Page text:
On Tuesday night, defense secretary James Mattis announced that transgender people will be able to continue serving in the military until a panel of experts reaches a recommendation for implementing President Donald Trump's order to remove all such servicemembers from duty and to prevent new ones from enlisting.
"Once the panel reports its recommendations and following my consultation with the secretary of Homeland Security, I will provide my advice to the president concerning implementation of his policy direction," Mattis said in a statement, USA Today reported. "In the interim, current policy with respect to currently serving members will remain in place."
President Donald Trump first announced his intentions to ban transgender people from military service "in any capacity" in a series of tweets last month, apparently catching the Department of Defense off guard. Despite the backlash he received from politicians on both sides of the aisle, military leaders, servicemembers, both retired and active and the general public, he signed and sent his new policy guidance to the Pentagon last week.
Despite the brief flurry of light praise Mattis collected for at least slowing the process (some went so far as to was presume that he was defying the president), the ban is still very much a looming reality reality. Those affected and advocates for them remain understandably alarmed.
"It was very clear from the president's orders that Secretary Mattis had to do either a slow purge or a fast purge, and he appears to be doing a slow purge, which I guess is as good as we could have hoped for," Mara Keisling, the executive director of the National Center for Transgender Equality told Salon.
And, yet, even after getting as good as trans advocates could have hoped for, those groups are finding that aspects of the policies the president hopes to implement with his directive are already active. Specifically, Keisling explained she has heard of military care providers "who have already denied medical treatments" to trans servicemembers. She adds that other trans people in the armed forces have "already been told they can not re-enlist."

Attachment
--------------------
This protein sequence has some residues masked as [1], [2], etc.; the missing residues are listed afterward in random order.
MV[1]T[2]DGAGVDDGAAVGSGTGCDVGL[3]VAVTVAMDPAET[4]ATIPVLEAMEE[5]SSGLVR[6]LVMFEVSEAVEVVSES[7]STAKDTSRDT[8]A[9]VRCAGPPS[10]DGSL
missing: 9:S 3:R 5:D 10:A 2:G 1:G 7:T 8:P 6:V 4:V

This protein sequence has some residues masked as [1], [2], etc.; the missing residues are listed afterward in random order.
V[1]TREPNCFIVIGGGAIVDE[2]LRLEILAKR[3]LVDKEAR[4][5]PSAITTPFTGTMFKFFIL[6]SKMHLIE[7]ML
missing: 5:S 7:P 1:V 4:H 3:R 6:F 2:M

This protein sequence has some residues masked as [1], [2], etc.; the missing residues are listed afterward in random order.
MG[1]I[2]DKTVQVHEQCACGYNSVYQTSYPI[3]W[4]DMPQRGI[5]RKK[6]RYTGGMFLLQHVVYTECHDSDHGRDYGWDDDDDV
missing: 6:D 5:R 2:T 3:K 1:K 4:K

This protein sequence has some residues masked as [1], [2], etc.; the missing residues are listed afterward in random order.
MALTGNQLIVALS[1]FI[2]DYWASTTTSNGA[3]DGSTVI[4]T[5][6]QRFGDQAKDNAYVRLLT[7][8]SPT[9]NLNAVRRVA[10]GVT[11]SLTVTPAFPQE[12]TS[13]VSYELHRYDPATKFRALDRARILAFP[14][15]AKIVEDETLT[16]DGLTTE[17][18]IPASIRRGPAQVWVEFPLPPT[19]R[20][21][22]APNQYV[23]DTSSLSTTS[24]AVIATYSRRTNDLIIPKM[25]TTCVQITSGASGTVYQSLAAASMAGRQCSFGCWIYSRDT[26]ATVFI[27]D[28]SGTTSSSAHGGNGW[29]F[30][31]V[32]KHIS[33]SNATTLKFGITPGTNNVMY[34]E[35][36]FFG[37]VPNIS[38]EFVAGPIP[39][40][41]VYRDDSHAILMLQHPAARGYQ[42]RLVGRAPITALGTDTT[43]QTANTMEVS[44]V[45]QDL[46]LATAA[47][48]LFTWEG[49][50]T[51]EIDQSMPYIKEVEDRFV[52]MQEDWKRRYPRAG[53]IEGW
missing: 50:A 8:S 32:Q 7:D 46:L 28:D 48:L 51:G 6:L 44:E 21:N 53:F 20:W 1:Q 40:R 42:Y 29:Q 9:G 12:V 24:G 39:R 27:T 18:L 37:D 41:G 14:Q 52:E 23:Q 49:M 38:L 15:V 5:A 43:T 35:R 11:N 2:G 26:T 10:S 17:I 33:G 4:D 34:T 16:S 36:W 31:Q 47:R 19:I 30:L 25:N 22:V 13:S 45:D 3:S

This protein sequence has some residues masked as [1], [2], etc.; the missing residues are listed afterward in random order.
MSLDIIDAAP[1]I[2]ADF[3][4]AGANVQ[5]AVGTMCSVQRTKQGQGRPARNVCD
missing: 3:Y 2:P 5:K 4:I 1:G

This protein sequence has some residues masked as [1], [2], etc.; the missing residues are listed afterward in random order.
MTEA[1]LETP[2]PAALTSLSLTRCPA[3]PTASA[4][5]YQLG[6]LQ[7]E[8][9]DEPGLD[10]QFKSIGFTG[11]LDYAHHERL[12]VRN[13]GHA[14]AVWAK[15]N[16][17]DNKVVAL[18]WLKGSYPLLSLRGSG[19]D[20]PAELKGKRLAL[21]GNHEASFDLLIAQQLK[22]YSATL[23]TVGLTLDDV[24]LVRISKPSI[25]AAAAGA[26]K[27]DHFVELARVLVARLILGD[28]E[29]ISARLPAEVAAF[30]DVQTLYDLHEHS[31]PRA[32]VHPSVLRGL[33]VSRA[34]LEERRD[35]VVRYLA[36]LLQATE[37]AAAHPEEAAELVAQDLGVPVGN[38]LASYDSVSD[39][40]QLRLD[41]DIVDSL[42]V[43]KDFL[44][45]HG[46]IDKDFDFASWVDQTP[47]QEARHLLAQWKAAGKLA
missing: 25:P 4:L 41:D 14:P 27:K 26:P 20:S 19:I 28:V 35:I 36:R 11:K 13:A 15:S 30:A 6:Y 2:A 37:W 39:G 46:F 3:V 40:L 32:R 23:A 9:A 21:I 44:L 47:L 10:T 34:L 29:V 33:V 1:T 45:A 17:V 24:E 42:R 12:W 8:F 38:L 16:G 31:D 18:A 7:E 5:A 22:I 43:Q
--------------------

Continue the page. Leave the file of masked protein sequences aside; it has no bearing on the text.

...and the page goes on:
"I've talked to both servicemembers and physicians who are saying that they are absolutely already denying health care," Keisling told Salon. "One of the most shocking things about this for most Americans I think would be that we never tell servicemembers that they can't have medical treatment that their military doctors say is medically necessary, and that's now happening."
Keisling adds that she feels that the policy is not only transphobic and disrespectful in the manner described above but is "not in the best interest of the United States or our national security."
Like many, Keisling remains in the dark about exactly what kind of experts will make up Mattis' panel or how it will come to its conclusions. She sounds a note of doubt, one that stands in contrast to the early, fleeting praise Mattis received following his announcement Tuesday night. "I'm unclear, as everybody is, exactly what will be studied," she said. "It seems to be studying how to purge the folks." Indeed, who exactly Mattis will impanel or if the committee could conceivably find the president's orders unimplementable remains unknown.
For Keisling, it is not the defense secretary but rather the man issuing his orders that provides the largest threat. "Mattis is in a bad position," she explained. "Where he has a ill-informed, know-nothing, dilettante, commander-in-chief."